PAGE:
Supply Disruption of Sterile Injectable Drugs Cited as Major Problem by the American Society of Health-System Pharmacists
Nearly all pharmacists (99.7%) report that national drug shortages are affecting the delivery of healthcare, according to a new national survey of pharmacists from the ASHP (American Society of Health-System Pharmacists). Seven percent of respondents reported at least one shortage-related safety event causing at least temporary patient harm.
Pharmacists responding to the survey reported medication safety events most often involved the following drugs in short supply: prefilled dextrose syringes or other dextrose solutions, heparin, opioids, and antibiotics. “Even one negative patient impact due to drug shortages is too many,” said Michael Ganio, PharmD, BCPS, FASHP, ASHP’s senior director of pharmacy practice and quality. “Essentially every pharmacist in every health system and clinic is actively managing some shortage, especially for sterile injectable drugs and at the same time working to ensure those drug shortages do not jeopardize the care patients receive.”
Survey respondents noted both clinical and operational changes implemented within the past six months to manage shortages. Clinical changes include switching to alternative drugs that might not be as effective or have additional side effects, converting from intravenous to oral dosage, or changing administration protocols. Operational modifications included changing products stocked for procedures and emergencies, purchasing vial sizes or concentrations not routinely stocked, centralizing inventory, and increasing on-site compounding of products.
“We are seeing supply chain issues across healthcare, but these survey results quantify the severity of drug shortages and true impact for patients and providers,” Ganio said.
For nearly two decades, ASHP has led efforts to find solutions to minimize and prevent drug shortages. The organization works closely with officials in the Food and Drug Administration’s Drug Shortages Program and collaborates with the University of Utah Drug Information Service to track drugs in short supply. The ASHP Drug Shortages Resource Center features recommendations for managing current inventory and, when available, recommendations for alternative therapies.
“Pharmacists are constantly working to find short-term solutions to these challenges, but we need long-term change,” said Ganio. “We need more transparency in the manufacturing supply chain. ASHP, along with other healthcare organizations, is working to push for changes at the federal level, including new manufacturing practices that allow for continual production and less reliance on foreign manufacturers.”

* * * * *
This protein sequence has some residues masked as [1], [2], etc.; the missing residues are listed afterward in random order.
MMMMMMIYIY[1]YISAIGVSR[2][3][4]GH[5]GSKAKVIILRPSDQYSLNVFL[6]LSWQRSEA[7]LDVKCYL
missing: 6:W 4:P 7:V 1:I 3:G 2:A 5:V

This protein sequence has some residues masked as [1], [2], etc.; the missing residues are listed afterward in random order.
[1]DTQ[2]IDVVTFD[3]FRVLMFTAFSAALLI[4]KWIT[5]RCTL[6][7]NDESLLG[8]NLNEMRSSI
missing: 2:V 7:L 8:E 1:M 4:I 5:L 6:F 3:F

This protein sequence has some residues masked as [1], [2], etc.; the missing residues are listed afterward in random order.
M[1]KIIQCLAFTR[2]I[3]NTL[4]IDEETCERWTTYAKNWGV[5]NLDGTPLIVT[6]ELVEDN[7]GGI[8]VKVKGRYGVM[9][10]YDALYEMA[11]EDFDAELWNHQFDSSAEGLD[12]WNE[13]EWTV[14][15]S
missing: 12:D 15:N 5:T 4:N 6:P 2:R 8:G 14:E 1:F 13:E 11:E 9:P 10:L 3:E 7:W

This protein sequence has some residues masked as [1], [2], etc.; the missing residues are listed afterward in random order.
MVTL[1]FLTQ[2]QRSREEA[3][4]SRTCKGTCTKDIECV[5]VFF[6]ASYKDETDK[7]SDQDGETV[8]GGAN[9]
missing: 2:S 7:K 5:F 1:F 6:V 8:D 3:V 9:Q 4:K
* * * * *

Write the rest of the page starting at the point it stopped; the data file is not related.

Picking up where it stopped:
The full set of recommended changes from ASHP, the American Medical Association, American Society of Anesthesiologists, Association for Clinical Oncology, and the United States Pharmacopeia can be found in the report, Improving the Quality and Resilience of the United States Healthcare Supply Chain.
The survey, deployed in March 2022, includes responses from 345 respondents, with most working in hospital settings: community hospitals (54%), academic or university medical centers (21%), for-profit hospitals (8%), or critical access hospital (5%). The full survey results can be seen at ashp.org/shortage-survey.
ASHP is the collective voice of pharmacists who serve as patient care providers in hospitals, health systems, ambulatory clinics, and other healthcare settings spanning the full spectrum of medication use. The organization’s more than 60,000 members include pharmacists, student pharmacists, and pharmacy technicians. For 80 years, ASHP has been at the forefront of efforts to improve medication use and enhance patient safety. For more information about the wide array of ASHP activities and the many ways in which pharmacists advance healthcare, visit ASHP’s website, ashp.org, or its consumer website, SafeMedication.com.